what a mess / Rules for Admission to Hell
Click image for larger
Jean-Auguste Dominique Ingres (1780-1867)
Gianciotto Discovers Paolo and Francesca (c. 1855-60)
Oil on canvas, 11 1/2 x 8 3/4 in.
The Hyde Collection and Historic House
Glens Falls, New York USA
The Circle Of the Lustful, Paolo and Francesca (1826-27)
engraving with drypoint (unfinished) (NGV 50a II)
Restrike, printed in 1968
Gift of Lessing J. Rosenwald, 1968
National Gallery of Victoria [Melbourne, Australia]
Der Tod von Francesca da Rimini und Paolo Malatesta
Mort de Francesca de Rimini et de Paolo Malatesta (c. 1870)
Musée d'Orsay, Paris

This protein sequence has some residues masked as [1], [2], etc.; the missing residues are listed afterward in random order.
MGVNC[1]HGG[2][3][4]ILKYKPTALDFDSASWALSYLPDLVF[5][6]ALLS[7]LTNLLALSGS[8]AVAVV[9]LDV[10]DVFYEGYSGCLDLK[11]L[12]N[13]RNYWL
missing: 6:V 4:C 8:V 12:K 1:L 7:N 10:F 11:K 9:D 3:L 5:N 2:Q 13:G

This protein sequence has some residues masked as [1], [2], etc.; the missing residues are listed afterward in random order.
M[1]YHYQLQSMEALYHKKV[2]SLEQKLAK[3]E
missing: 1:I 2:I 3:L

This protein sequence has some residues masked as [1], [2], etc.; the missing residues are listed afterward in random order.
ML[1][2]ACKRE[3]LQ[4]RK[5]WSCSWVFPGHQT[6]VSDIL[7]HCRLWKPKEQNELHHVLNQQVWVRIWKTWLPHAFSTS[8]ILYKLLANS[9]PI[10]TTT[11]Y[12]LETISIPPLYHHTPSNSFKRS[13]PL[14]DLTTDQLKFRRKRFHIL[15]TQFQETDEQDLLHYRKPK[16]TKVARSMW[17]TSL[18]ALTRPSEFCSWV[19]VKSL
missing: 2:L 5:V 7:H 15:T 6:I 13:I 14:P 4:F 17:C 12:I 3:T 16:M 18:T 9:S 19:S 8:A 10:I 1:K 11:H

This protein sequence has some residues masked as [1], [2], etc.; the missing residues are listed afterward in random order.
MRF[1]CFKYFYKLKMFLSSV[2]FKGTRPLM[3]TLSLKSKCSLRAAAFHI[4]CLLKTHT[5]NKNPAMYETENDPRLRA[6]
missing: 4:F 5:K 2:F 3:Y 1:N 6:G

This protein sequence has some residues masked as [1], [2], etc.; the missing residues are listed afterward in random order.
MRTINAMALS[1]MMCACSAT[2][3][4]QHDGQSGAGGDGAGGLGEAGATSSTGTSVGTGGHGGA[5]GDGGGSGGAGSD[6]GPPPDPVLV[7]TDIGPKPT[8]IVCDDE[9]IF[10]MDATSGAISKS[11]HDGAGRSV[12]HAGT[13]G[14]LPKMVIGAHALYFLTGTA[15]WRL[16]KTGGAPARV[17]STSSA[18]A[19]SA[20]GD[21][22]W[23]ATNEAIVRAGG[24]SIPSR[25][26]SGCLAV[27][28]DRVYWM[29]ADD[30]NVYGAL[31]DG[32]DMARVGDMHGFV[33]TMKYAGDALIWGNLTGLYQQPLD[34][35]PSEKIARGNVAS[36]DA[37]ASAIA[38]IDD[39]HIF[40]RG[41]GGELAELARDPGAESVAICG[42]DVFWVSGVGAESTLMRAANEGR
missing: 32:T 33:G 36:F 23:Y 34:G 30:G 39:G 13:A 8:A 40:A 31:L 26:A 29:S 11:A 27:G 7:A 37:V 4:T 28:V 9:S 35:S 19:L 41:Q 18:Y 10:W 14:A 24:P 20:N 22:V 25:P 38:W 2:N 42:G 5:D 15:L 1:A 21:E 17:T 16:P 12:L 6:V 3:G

~ ~ ~
Grazie for the Dante lesson!
Francesca's dad Guido I made peace with the Malatesta family, and wanted to cement the alliance by marrying Francesca off to the Malatesta heir Gianciotto. Giancotto was a brave warrior, but also lame and deformed, and dad knew Francesca would never agree.
So dad tricked her with a proxy marriage in which she thought she was marrying Gianciotto's handsome brother Paulo. She found out she was really married to Gianciotto the day after the wedding. il Surpriso!
Paolo and Francesca fell in love, and Gianciotto caught them smooching and murdered them.
I still don't see why they had to spend Eternity in Hell. Dad and Gianciotto in Hell for all Eternity, roasted over flames like marshmallows -- this I get, for sure.
But the Rules for Heaven and Hell are pretty cruel and rigid if people like Francesca and Paolo end up tormented in Hell for Eternity. That sucks, and I'll tell that to any theologian who asks me.
I may be misremembering this, but I seem to recall that Dante locates theologians in the Lowest Circle of Hell.